Batman fans must avoid thinking about many things. Some are thuddingly obvious, like how one guy can't possibly be the world's greatest detective and an unbeatable martial artist and a master of disguise and know every square foot of downtown Gotham City and run a multi-billion dollar megacorporation and - yeah, whatever, bored now. Nobody questions Batman's ludicrously comprehensive skill set because it's beside the point. That's what we want Batman to be, so he just is, okay?
The really unthinkable ideas aren't merely conventions of the superhero genre, either. Consider masks: In comics, if you wear a mask, nobody can tell who you are. Real-world masks don't work that well, but if you don't assume that convention, the whole premise falls apart. Likewise, Batman comics have been published for 71 years; he fought Nazi spies in World War II, yet Bruce Wayne is still about 35 (albeit currently dead). So what? Might as well complain people in a fight wouldn't have time to speak all the text in their word balloons.
Longtime Batman fans may suspect "unthinkable" refers to the goofball Golden Age stories featuring Bat-Woman and Bat-Dog and the other-dimensional imp Bat-Mite - the era when the Caped Crusader dodged giant Lincoln pennies and robot tyrannosaurs, fought on colossal typewriters, visited other planets and traveled through time. Nope! Far from shunning those lovably corny yarns, some Batman writers today still find them inspiring. Grant Morrison, Serious-est of All Serious British Comics Writers, wrote a 2008 "R. I. P." storyline that inventively refashioned Bat-Mite and the silly 1958 "Zur-En-Arrh" idea, and he's planning a time-travel storyline, "The Return of Bruce Wayne," inspired by other '50s madness. Bring it on.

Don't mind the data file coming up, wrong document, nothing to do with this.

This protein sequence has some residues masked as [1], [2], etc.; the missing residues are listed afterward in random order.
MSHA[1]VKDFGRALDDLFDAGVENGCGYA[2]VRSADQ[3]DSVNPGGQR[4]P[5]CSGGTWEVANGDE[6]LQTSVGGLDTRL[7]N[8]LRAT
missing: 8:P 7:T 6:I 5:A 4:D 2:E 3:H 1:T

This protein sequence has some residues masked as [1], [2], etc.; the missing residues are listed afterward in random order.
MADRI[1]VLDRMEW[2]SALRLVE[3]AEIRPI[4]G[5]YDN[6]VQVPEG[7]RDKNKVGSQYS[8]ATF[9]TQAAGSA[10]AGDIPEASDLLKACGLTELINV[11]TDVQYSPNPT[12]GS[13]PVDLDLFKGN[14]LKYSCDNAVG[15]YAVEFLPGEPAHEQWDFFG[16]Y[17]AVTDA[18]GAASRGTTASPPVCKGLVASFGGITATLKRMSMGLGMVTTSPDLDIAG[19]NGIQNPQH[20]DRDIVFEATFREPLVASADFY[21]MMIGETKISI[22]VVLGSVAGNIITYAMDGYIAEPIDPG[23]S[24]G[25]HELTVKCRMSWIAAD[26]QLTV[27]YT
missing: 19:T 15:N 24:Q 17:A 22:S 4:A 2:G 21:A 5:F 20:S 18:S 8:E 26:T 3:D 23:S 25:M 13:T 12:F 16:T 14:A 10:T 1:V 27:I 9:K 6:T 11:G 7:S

(A friend who read a draft of this piece suspected I meant the cliché of homoerotic tensions between Batman and his current Boy Wonder - a notion that also dates from the 1950s, in Frederic Wertham's notorious anti-comics tract Seduction of the Innocent. In all honesty, this never crossed my mind because - news flash - it's stu-u-u-pid, completely unsupported by the evidence.)
No, the truly unthinkable thoughts - the ones that annoy fans viscerally - arise from the Batman character premise taken on its own terms, in full faith and respect, with the best and most charitable will.
1. Bruce Wayne, Party Animal
Think of Bruce, impeccably playing the society airhead. He's always attending swanky Gotham charity balls (never mind that super-villains have raided so many of these affairs that people would soon stop attending). He's a male Paris Hilton - which is a genuinely brilliant disguise, by the way. Would you believe Paris Hilton fights crime?
At these parties, Bruce makes empty-headed gossip until he's convinced everyone he's an idiot. How does he come up with this chatter? Obviously, he has to study it. Though we're never shown this, he must have a clipping service prepare dossiers of pop-culture events, which he skims in the limo as Alfred drives him to the party. The Darknight Detective, as part of his holy war against Gotham's underworld, reads all about society debs and Jay Leno and American Idol. His bat-computer tracks Brad Pitt and Angelina Jolie. Batman, sitting in the Batcave, diligently memorizing this month's Playboy Party Jokes - you don't want to picture that, do you?